A Bizarre Act of Global Philistinism
Libraries gave us power. Then work came and made us free' sing Manic Street Preachers, a rock group honoured at this year's Brit Awards and currently news- worthy by reason of reported sightings in Goa of their errant lyricist Richey Edwards, posted missing for several years. The second of the two sentiments quoted may not be especially congenial, in its Old- Labourish tendency, to Spectator readers lately encouraged to favour the Spice Girls for their wholesome and uncomplicated cheerleading in the cause, by no means yet lost, of rampant Majorism. It is the earlier of the Preachers' assertions which ought to strike a sinister chord with anyone follow- ing newspaper coverage of the British Council's recently announced decision to close its lending libraries in more than 100 nations across the world.
Out, apparently, will go those space- hogging units known as books, such tiresomely autonomous encapsulations of feeling, attitude, experience, wisdom and curiosity, with their irritating diversities of height, colour, texture, weight and smell. In their place consumers of the Council's ser- vices will be treated to state-of-the-art Information Centres, each one, in the words of an official, 'a modern, attractive and above all appropriate shop window' designed to 'influence decision-makers' with its gleaming homogeneity of terminals and keyboards and its handily-packaged reductions of British culture and education to a level of easy-access, flick-of-a-switch user-friendliness.
The question of responsibility for this bizarre act of global philistinism on behalf of a once great cultural organisation is less interesting than the rationale which must be supposed to have inspired it. The British taxpayer is effectively funding the Council, via such a gesture, to perpetuate the long- since exploded notion that computers can in some sense replace books, that the sub- lime promises vested in the word 'library' have now become an irrelevance and that to scan a text on a monitor must in all circumstances be preferable to holding it in our hands as a portable object. As inheritors of the most obsessively verbal culture on earth, whose literary traditions of uninterrupted artistic excellence have lasted 1,000 years, we are now expected to contribute, in a penny-for-the-guy fashion, to a symbolic annihilation of written English as the handmaid of creativity, scholarship and speculative inquiry.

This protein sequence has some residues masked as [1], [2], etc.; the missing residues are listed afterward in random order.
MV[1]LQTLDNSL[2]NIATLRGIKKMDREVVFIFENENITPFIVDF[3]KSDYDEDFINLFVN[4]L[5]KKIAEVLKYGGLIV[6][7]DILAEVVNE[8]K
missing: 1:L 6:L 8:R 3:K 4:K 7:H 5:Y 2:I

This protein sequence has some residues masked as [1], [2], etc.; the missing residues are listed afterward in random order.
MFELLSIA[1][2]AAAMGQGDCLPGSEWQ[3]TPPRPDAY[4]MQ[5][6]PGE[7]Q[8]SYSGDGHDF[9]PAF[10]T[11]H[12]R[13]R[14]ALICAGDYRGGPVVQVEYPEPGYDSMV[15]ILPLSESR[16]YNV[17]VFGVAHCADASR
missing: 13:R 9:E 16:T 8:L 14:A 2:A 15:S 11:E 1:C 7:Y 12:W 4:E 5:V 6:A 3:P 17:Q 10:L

And who, incidentally, are these `decision-makers' for whom the Council has redesigned its corner of a foreign field in the shape of a book-free Britain? Evidently not the kind of people who need to borrow books, when, according to the architects of the new scheme, they can quite easily purchase them from local retailers. I am not sure that if I were a hard-up research student of English Literature in Lisbon or Barcelona I should particularly wish to lay out the local equivalent of £53 on the complete poems of Tennyson in the excellent Longman annotated two-volume edition because some apparatchik at the Council's Spring Gardens headquarters had decided to replace it with an Intel Pentium. Why in any case should I expect to find the books on sale in either city?
The fact that such a penniless student might, in the fullness of time and by his own efforts, become a decision-maker, a politician perhaps or a businessman, whose grateful reciprocation of the resources of a `There's an entrance fee?' lending library at a critical moment might rebound to Britain's benefit, seems not to have occurred to the Council's glib- tongued phrase-turners. These protest, by the way, that the closure is calculated `to make way for something better'. A state- funded cultural institution with the effron- tery to make such a claim has effectively written its death warrant. Keep the books, junk the Council. At least one library, as far as it can, is fighting back. In Athens, while the French and Germans siphon money into strength- ening their cultural clout among the Hellenes, cost-cutting Britain retrenches, and a collection of 11,000 volumes is about to be dumped on the Greek government, unless the noble impulse of a group of concerned expatriates, supported by, among others, Patrick Leigh Fermor and the indefatigable Maurice Cardiff, the library's founder in 1945, can effect a swift rescue. Commonwealth embassies have made positive noises and the Australian ambassador has proposed chipping in with 20 per cent of his country's cultural budget. British officaldom, it need scarcely be said, maintains a sullenly embarrassed silence. Why should any of this matter? Our computer software companies will make a killing from the enterprise and dedicated surfers in the glitzy new Info-Centres Will be able to drool over the Spice Girls as a modern British cultural success story. AS for those who write books, are they not, for the most part, shiftless inebriates and pinko subversives, ligging and blagging at the Council's expense? Why should their works be kept, rent-free as it were, to be borrowed by a parcel of foreigners who can hardly be trusted to return them? At this juncture I may as well throw in . my personal pennyworth, for the Council has kindly invited me to participate in a Grand Cultural Event taking place in Paris this November. As a writer of impeccably marginal significance, I am of course, flattered by such attention, but I should appear hypocritical in taking the Council s salt while simultaneously lambasting it for. a heedless act of sabotage. So I have told those concerned, in the nicest possible way, to go and boil their heads. Authors, to ,. whom indeed libraries give power, ought now and then to stand up for books.